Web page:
Doctors said a Wisconsin man came perilously close to death after accidentally shooting a nail into his heart while working on his house - before driving himself to hospital and walking into the emergency room.
Doug Bergeson, 52, is ready to return to work this week after surviving the accident on June 25.
Mr Bergeson said he was working on framing in a fireplace at his house near Peshtigo in north-east Wisconsin when his nail gun accidentally fired, sending a nail ricocheting off some wood and into his chest.
He said: "I thought it just nicked me. I looked down. I couldn't see anything.
"I felt OK. I wasn't worried about the injury. I couldn't feel any pressure or blood building up."
As he tugged at his sweatshirt, Mr Bergeson said he realised only about 1in of the 3.5in nail was sticking out of his chest.
"I could see the nail moving with my heartbeat. It was kind of twitching with every heartbeat," he said.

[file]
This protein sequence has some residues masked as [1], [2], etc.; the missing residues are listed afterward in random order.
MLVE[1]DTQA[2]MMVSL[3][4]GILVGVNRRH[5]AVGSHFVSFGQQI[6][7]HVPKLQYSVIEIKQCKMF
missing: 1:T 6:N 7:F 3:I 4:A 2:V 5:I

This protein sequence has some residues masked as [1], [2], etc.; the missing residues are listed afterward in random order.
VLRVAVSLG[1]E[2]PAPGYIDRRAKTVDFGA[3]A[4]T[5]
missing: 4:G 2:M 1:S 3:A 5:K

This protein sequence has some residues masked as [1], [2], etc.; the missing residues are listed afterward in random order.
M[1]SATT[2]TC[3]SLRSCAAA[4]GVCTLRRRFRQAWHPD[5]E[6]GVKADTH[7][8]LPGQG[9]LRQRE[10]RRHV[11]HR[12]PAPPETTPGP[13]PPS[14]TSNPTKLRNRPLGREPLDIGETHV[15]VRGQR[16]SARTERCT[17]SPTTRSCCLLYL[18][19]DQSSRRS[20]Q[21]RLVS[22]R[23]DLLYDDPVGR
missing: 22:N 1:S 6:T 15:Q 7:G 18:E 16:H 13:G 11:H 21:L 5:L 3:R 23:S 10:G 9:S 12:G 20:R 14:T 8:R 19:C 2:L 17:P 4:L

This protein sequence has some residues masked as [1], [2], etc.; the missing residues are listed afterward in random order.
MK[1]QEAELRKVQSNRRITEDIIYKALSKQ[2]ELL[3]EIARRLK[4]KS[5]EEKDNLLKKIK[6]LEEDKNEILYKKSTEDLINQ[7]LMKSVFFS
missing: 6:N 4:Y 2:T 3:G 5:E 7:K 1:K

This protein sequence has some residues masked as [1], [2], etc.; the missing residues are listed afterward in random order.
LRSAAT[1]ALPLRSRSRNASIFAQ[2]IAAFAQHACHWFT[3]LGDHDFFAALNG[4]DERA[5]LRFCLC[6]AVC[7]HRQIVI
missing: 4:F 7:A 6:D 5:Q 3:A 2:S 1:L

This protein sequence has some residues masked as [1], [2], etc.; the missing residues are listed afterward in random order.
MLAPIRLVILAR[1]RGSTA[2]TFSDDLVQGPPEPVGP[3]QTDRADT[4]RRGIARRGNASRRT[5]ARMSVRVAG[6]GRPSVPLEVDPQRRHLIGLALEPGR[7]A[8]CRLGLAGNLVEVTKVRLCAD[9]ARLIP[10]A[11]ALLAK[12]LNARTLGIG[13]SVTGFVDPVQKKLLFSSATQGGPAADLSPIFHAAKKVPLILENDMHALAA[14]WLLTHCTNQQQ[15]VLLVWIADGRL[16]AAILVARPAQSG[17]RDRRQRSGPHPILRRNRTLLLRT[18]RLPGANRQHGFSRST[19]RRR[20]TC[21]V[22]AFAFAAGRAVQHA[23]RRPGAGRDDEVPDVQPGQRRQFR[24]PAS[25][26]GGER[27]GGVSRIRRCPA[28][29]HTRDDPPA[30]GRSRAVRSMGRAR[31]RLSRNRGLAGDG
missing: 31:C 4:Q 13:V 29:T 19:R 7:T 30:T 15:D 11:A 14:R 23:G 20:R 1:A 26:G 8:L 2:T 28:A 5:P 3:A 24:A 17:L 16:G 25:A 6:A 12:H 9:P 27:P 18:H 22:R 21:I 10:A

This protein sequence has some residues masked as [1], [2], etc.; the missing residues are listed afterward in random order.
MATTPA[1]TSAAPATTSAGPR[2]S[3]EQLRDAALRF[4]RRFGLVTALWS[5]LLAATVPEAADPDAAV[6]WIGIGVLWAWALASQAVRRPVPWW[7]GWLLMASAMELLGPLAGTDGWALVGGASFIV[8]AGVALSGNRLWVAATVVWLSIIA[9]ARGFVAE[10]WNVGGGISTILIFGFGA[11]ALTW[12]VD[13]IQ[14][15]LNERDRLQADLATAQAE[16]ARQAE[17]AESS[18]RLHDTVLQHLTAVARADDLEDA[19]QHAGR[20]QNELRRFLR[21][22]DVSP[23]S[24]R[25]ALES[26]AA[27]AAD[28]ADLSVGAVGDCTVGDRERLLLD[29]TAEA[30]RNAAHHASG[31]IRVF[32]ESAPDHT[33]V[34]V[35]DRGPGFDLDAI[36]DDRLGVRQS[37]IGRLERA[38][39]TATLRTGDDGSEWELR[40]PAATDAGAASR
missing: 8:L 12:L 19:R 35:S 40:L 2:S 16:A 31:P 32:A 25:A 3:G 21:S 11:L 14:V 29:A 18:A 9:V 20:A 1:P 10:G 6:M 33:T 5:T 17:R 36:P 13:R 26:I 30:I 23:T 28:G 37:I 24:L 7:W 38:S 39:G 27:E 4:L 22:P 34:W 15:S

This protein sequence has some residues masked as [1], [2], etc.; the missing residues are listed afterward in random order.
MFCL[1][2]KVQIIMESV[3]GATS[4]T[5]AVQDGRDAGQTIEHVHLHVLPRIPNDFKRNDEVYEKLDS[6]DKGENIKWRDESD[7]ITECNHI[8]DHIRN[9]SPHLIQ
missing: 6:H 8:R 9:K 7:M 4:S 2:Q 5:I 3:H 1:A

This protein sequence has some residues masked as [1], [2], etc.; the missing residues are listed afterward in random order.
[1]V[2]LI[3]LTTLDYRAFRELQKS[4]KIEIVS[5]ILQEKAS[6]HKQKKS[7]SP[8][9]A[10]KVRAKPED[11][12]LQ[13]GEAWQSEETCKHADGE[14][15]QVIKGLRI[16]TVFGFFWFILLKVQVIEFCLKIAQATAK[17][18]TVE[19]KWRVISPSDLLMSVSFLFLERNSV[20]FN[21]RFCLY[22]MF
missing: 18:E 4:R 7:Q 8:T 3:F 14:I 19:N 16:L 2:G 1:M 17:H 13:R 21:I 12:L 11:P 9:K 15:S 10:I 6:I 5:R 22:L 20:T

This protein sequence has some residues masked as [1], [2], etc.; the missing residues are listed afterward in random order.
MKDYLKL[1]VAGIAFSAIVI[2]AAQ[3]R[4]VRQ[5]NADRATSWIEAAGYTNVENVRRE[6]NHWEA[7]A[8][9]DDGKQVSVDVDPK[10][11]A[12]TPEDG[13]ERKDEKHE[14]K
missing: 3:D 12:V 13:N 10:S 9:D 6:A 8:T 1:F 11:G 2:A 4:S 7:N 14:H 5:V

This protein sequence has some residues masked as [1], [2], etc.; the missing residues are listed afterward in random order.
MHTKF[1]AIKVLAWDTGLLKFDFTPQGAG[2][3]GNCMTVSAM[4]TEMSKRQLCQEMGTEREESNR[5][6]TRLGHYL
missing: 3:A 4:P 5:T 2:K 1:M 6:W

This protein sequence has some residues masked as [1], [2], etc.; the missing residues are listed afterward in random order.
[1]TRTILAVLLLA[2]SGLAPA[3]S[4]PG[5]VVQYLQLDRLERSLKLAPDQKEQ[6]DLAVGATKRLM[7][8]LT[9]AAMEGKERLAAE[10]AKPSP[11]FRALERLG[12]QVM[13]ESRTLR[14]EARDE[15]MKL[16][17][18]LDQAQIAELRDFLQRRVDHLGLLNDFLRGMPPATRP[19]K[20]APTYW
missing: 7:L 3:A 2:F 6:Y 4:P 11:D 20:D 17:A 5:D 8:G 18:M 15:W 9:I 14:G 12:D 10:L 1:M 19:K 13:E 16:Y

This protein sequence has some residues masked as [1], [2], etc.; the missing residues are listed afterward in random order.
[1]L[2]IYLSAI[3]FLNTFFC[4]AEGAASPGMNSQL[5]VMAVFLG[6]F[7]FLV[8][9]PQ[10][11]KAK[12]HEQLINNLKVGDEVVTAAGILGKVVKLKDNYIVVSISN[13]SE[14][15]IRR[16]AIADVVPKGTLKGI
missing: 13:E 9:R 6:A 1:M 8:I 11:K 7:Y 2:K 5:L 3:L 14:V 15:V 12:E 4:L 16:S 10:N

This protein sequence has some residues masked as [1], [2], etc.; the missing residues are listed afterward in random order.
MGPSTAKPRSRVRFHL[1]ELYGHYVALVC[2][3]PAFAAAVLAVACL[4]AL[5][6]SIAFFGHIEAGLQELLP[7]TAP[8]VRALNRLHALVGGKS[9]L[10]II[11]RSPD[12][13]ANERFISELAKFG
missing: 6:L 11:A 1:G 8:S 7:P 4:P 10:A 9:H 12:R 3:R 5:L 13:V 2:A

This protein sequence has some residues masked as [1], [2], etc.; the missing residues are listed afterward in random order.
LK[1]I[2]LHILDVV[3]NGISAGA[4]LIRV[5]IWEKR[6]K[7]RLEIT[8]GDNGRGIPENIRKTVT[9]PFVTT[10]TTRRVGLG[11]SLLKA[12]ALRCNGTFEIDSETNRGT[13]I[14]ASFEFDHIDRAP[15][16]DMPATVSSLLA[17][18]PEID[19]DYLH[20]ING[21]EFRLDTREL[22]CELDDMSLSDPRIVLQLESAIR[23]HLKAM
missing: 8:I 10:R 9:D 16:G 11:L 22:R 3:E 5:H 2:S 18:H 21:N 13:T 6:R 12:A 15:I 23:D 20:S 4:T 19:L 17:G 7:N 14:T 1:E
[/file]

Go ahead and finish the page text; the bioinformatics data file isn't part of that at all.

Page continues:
"I was frustrated because I knew I wasn't going to get home until late and I couldn't get anything done."
Mr Bergeson added that "common sense" told him not to pull the nail out.
He drove to Bay Area Medical Centre in Marinette, about 10 minutes away. After parking his truck and walking into ER, Mr Bergeson said he started to feel more pain and summoned a security guard for help.
He told the guard: "If you could find someone that would be great, I'm just going to sit down."
Still thinking he would soon be on his way home after a little medical attention, Mr Bergeson texted his wife, Donna, to bring him a new shirt because medical staff had cut off the one he was wearing.
After X-rays were taken, Mr Bergeson was rushed by ambulance to Aurora BayCare Medical Centre in Green Bay.
"I offered to drive myself, but they wouldn't let me," he joked.
Dr Alexander Roitstein confirmed the nail hit Mr Bergeson's heart, a 16th of an inch from a major artery. He said it was difficult to assess how deeply the nail penetrated, but it left bruising and a hole in the heart.
He commended Mr Bergeson for not pulling the nail out and letting doctors handle it.
"It shows the great composure this gentleman had after a very bad day's experience."
Mr Bergeson spent just two days in hospital and has been recovering at home since the incident.
He finally will be able to return to work this week at the Village of Lena waterworks plant. He also has a vegetable farm and construction repair business.
"I feel pretty good. I'm back to doing things carefully," he said.
"It was a pretty awakening experience."